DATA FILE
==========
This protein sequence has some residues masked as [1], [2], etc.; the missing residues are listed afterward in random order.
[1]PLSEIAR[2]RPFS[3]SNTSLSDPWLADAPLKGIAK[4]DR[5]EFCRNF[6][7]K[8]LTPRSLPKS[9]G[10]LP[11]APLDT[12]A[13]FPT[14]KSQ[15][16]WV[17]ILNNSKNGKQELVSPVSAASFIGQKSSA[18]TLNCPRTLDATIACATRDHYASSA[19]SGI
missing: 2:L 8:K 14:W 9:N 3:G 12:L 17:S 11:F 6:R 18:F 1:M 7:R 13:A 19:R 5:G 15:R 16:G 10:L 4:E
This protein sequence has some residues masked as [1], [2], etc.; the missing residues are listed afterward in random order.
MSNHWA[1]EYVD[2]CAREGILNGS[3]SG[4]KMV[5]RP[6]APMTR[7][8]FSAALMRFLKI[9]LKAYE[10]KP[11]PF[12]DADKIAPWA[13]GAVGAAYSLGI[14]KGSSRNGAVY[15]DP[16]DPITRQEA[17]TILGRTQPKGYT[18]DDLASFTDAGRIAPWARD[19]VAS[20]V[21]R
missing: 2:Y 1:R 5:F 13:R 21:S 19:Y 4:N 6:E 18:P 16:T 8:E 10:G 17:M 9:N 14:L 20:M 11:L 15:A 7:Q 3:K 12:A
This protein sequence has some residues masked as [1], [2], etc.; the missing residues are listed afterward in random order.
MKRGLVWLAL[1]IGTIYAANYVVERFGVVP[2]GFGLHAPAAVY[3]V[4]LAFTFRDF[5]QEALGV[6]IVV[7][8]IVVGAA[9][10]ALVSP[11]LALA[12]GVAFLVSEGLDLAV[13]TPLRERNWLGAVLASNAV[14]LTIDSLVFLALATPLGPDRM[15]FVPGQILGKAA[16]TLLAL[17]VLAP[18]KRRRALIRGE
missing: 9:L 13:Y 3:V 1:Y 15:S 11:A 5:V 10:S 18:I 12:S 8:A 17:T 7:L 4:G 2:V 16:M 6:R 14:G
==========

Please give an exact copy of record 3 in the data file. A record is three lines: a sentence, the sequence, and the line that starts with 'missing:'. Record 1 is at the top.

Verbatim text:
This protein sequence has some residues masked as [1], [2], etc.; the missing residues are listed afterward in random order.
MKRGLVWLAL[1]IGTIYAANYVVERFGVVP[2]GFGLHAPAAVY[3]V[4]LAFTFRDF[5]QEALGV[6]IVV[7][8]IVVGAA[9][10]ALVSP[11]LALA[12]GVAFLVSEGLDLAV[13]TPLRERNWLGAVLASNAV[14]LTIDSLVFLALATPLGPDRM[15]FVPGQILGKAA[16]TLLAL[17]VLAP[18]KRRRALIRGE
missing: 9:L 13:Y 3:V 1:Y 15:S 11:A 5:V 10:S 18:I 12:S 8:A 17:T 7:L 4:G 2:V 16:M 6:R 14:G